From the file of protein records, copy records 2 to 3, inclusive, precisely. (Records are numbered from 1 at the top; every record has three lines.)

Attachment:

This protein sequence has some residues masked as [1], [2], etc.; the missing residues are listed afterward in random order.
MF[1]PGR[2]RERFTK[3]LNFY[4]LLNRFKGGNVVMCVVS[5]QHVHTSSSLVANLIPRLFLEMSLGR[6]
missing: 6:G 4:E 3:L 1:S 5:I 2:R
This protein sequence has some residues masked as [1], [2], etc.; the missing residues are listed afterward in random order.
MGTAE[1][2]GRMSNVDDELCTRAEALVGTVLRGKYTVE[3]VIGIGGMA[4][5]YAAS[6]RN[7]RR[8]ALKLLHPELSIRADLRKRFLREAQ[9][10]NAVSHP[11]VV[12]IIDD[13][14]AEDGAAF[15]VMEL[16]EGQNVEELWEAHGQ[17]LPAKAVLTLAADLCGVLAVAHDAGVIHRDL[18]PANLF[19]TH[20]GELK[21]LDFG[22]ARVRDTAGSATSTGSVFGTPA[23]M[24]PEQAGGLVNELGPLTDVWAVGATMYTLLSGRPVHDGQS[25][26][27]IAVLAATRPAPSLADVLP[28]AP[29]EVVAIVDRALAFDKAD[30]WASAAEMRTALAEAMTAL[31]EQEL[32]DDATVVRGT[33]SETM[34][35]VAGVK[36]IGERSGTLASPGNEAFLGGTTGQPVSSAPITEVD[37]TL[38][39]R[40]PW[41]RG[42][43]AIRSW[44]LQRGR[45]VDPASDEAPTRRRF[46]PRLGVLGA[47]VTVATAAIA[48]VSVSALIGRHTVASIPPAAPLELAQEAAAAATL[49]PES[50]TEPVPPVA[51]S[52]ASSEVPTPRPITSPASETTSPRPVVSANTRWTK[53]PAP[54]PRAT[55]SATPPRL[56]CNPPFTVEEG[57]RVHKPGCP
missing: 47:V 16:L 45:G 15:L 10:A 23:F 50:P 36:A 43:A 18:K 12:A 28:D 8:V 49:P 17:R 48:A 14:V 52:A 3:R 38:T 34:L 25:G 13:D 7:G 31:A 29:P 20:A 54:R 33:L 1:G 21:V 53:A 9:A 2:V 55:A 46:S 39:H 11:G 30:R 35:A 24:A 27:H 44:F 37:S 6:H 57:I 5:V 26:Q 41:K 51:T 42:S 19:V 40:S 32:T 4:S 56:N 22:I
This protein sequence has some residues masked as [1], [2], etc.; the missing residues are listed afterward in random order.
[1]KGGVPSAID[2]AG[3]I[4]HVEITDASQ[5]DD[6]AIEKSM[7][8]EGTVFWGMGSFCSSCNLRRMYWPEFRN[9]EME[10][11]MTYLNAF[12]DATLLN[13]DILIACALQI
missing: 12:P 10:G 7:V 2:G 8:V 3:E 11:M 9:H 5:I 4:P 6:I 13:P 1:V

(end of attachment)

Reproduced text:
This protein sequence has some residues masked as [1], [2], etc.; the missing residues are listed afterward in random order.
MGTAE[1][2]GRMSNVDDELCTRAEALVGTVLRGKYTVE[3]VIGIGGMA[4][5]YAAS[6]RN[7]RR[8]ALKLLHPELSIRADLRKRFLREAQ[9][10]NAVSHP[11]VV[12]IIDD[13][14]AEDGAAF[15]VMEL[16]EGQNVEELWEAHGQ[17]LPAKAVLTLAADLCGVLAVAHDAGVIHRDL[18]PANLF[19]TH[20]GELK[21]LDFG[22]ARVRDTAGSATSTGSVFGTPA[23]M[24]PEQAGGLVNELGPLTDVWAVGATMYTLLSGRPVHDGQS[25][26][27]IAVLAATRPAPSLADVLP[28]AP[29]EVVAIVDRALAFDKAD[30]WASAAEMRTALAEAMTAL[31]EQEL[32]DDATVVRGT[33]SETM[34][35]VAGVK[36]IGERSGTLASPGNEAFLGGTTGQPVSSAPITEVD[37]TL[38][39]R[40]PW[41]RG[42][43]AIRSW[44]LQRGR[45]VDPASDEAPTRRRF[46]PRLGVLGA[47]VTVATAAIA[48]VSVSALIGRHTVASIPPAAPLELAQEAAAAATL[49]PES[50]TEPVPPVA[51]S[52]ASSEVPTPRPITSPASETTSPRPVVSANTRWTK[53]PAP[54]PRAT[55]SATPPRL[56]CNPPFTVEEG[57]RVHKPGCP
missing: 47:V 16:L 45:G 15:L 10:A 23:F 50:P 36:A 43:A 18:K 12:A 28:D 8:V 49:P 17:R 48:A 14:V 52:A 3:R 38:T 34:L 25:G 13:D 7:G 31:A 29:P 20:A 54:R 33:L 1:G 21:V 53:A 9:A 2:V 55:A 46:S 39:H 11:G 30:R 35:A 24:A 27:H 44:F 37:S 6:H 57:I 5:V 26:Q 41:K 51:T 42:S 19:V 40:S 32:T 4:S 56:N 22:I
This protein sequence has some residues masked as [1], [2], etc.; the missing residues are listed afterward in random order.
[1]KGGVPSAID[2]AG[3]I[4]HVEITDASQ[5]DD[6]AIEKSM[7][8]EGTVFWGMGSFCSSCNLRRMYWPEFRN[9]EME[10][11]MTYLNAF[12]DATLLN[13]DILIACALQI
missing: 12:P 10:G 7:V 2:G 8:V 3:E 11:M 9:H 5:I 4:P 6:I 13:P 1:V